Posts Tagged ‘New York City History’

In 1866, the New York State Legislature passed legislation authorizing the construction of an East River bridge to connect Manhattan and Brooklyn. A year later, the New York Bridge Company was incorporated and John A. Roebling, who presented a design for a 1,600-foot bridge, was appointed chief engineer for the Brooklyn Bridge. Following a series […]

Comments Off on 1906: Speck, the Momma Cat Who Saved Christmas for 16 Families at 27 Second Avenue on the Lower East Side

Speck was an ordinary New York City cat who led an ordinary life in Frederick Turkowsky’s plumbing shop at 27 Second Avenue. Up until December 5, 1906, very few people on the Lower East Side, save for Frederick, even knew she existed. According to a plumbing trade journal published in April 1905, Frederick was already established […]

In the 1904 edition of King’s Views of Brooklyn, the Grand Union Tea Company building in Brooklyn’s present-day DUMBO neighborhood was listed as the “largest warehouse and factory in the United States for teas, coffees, spices, flavoring extracts, baking-powders and soaps.” By the mid-1920s, the Grand Union warehouse had 10 acres of floor space. In addition to a […]

Christian Gudebrod, a man described as “handsome with a clear, pink complexion and a long, straight blond mustache,” was a prominent manufacturer of silk sewing threads in New York City and Pennsylvania. One of seven brothers whose family had emigrated from Germany to Connecticut in the mid-1800s, Christian was instrumental in founding The Gudebrod Brothers […]

Prelude to the 1914 Cat Attack In the early morning hours of November 4, 1911, a bomb went off in front of a butcher shop and coffee saloon on the northwest corner of James Street and Oak Street in New York City’s Lower East Side. The explosion could be heard two blocks away at the […]

Comments Off on 1928: Abe, the Times Square Tiger Cat Who Refused to Scat From the Hotel Lincoln, II

“A half-grown cat has adopted the Hotel Lincoln as its permanent home. Cats have always been regarded as a good omen, especially when they come to the door unsolicited. This kitten has a special history. He was born on the site of the present hotel, and spent his life in the debris while the hotel […]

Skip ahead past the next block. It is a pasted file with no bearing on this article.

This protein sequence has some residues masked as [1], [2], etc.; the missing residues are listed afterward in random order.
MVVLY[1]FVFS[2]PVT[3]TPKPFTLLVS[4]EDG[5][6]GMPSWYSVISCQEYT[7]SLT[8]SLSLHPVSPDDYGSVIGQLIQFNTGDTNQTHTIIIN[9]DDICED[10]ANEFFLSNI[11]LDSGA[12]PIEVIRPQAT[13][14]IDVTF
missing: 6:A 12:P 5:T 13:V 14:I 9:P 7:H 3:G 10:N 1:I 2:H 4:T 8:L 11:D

Comments Off on 1926: The Last of the Bowling Green Cat Massacres in New York City’s “Little Syria,” Part II

In 1917, the president of the Bowling Green Neighborhood Association (BGNA) came up with a plan to help control the feral cat population in Manhattan’s Lower West Side. Dr. Miner C. Hill, a pediatrician in charge of the nonprofit association’s baby clinic, believed that the stray cats were responsible for spreading diseases to the poor […]

The more J.H. Dolph painted cats, the more the public demanded his cat paintings. Soon he was known only for his cat paintings and nobody paid any attention to his human portraits or landscapes.

Comments Off on 1889: The Princess and the Pampered French Bulldogs Who Lived at the Gilsey House in New York City, Part I

This story is about three French bulldogs, the first cricket club in New York City, an old farm, and a grand hotel called Gilsey House. It stars a pseudo-princess named Aimée Isabella Crocker Ashe Gillig Gouraud Miskinoff Galitzine. If I had the ability, I’d turn this Old New York tale into a movie. Part I: Aimée […]

Comments Off on 1886: The 10 Lives of Hero, the New York City Fire Cat of Chelsea, Part II

We last left off at the the car stables of the 42nd St. and Grand St. Ferry Railroad, on the east side of Twelfth Ave. It is the night of June 12, 1886, and about a dozen cats are fighting for their lives as a large fire burns their home to the ground…